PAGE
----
The Book, Cat, & Cat Book Lovers Almanac

of historical trivia regarding books, cats, and other animals. Actually this blog has evolved so that it is described better as a blog about cats in history and culture. And we take as a theme the advice of Aldous Huxley: If you want to be a writer, get some cats. Don't forget to see the archived articles linked at the bottom of the page.

December 27, 2016

December 27, 1954

Mary Dobson, (December 27, 1954) graduated from Harvard (1980) and Nuffield College Oxford (1982) with degrees that reflect her interest in the history of medicine. She was subsequently associated with Oxford as well as other prestigious situations.

Just a list of her publications reflects a unique and important work:

Contours of Death and Disease in Early Modern England
, 1997 
Disease: the extraordinary stories behind history’s deadliest killers
, 2007
The Story of Medicine: from bloodletting to biotechnology, 2013
Murderous Contagion: a human history of disease, 2015.

The following books are for a non-scholarly audience. The titles, about which there is nothing tomby or tomey, are as important perhaps as the former list:

Tudor Odours, 1997;
Roman Aromas, 1997;
Victorian Vapours, 1997;
Reeking Royals, 1998;
Vile Vikings, 1998;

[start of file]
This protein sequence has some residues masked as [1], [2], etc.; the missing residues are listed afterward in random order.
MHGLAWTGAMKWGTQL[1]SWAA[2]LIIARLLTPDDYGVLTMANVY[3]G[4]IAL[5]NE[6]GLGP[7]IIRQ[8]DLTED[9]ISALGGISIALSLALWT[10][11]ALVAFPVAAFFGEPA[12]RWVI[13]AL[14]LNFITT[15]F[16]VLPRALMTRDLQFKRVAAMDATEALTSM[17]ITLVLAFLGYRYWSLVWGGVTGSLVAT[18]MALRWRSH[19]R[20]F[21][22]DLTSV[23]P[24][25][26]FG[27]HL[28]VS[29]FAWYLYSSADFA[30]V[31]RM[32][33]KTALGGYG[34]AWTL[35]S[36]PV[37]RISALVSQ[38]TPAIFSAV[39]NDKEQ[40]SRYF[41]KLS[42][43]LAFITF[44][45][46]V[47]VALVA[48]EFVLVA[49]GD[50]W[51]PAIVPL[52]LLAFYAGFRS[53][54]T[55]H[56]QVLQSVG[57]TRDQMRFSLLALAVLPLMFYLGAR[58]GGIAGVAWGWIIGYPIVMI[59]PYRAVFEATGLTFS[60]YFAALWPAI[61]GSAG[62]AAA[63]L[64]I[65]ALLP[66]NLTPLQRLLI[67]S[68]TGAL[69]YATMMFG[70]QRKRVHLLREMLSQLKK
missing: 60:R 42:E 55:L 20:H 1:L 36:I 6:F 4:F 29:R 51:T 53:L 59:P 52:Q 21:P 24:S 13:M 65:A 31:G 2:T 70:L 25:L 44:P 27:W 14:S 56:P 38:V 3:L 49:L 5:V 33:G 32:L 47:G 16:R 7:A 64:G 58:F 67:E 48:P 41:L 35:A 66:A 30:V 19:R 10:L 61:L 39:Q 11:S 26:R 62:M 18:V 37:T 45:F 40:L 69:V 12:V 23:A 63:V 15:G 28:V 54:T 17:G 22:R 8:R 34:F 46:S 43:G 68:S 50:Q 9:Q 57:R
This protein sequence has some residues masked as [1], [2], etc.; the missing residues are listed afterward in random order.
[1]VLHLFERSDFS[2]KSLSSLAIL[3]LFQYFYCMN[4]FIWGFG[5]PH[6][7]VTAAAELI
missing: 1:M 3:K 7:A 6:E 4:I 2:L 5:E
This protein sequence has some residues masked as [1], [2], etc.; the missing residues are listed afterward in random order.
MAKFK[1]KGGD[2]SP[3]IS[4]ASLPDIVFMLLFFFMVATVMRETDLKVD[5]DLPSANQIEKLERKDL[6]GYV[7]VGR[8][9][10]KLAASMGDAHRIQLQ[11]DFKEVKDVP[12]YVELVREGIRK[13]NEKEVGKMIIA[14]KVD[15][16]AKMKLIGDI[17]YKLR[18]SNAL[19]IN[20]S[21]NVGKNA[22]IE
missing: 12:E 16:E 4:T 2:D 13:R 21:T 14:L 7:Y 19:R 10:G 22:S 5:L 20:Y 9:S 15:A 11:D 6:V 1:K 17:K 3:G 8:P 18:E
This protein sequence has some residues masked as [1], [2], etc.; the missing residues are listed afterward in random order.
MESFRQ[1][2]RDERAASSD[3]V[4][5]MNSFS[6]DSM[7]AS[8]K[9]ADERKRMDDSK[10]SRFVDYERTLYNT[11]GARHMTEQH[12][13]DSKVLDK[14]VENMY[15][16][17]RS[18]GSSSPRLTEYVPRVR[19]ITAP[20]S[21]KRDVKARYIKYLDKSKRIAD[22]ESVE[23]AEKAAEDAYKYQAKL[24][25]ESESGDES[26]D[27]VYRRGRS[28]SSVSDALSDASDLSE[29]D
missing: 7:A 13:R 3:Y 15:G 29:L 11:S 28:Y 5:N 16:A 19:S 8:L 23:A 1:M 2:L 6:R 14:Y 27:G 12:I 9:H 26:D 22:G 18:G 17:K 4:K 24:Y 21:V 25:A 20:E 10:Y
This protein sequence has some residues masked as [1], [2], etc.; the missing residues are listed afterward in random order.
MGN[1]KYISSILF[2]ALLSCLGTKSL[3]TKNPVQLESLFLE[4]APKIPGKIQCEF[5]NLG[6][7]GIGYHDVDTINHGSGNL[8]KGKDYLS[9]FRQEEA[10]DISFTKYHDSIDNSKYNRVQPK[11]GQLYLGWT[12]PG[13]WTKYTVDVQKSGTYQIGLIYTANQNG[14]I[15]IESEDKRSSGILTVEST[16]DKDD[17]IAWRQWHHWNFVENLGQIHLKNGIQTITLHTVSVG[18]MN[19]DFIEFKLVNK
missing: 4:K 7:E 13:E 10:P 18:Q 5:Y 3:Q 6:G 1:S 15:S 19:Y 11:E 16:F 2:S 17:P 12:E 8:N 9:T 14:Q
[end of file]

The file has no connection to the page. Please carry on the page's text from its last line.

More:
Wartime Whiffs
, 1998;
Greek Grime, 1998;
Mouldy Mummies, 1998;
Medieval Muck, 1998;
Messy Medicine, 1999.

I can think of few things as likely to interest a popular audience in historical study as these brief, illustrated, and funny books. Now I notice Oxford University Press categorizes these as "Juvenile Nonfiction." That is because of the style. Everyone will enjoy reading them.

Her references to cats are also interesting. Murderous Contagion: A Human History of Disease mentions as a previous treatment rabies:

In Korea, medicines were made up using cats as the main ingredient – the idea, possibly, being that the cat medicine would neutralize the dog poison. The 'hair of the dog that bit you' ('like for like') was also used as a popular remedy to treat the wound.

All of which makes us grateful we were born in modern times, and for the scholarship of Doctor Dobson.

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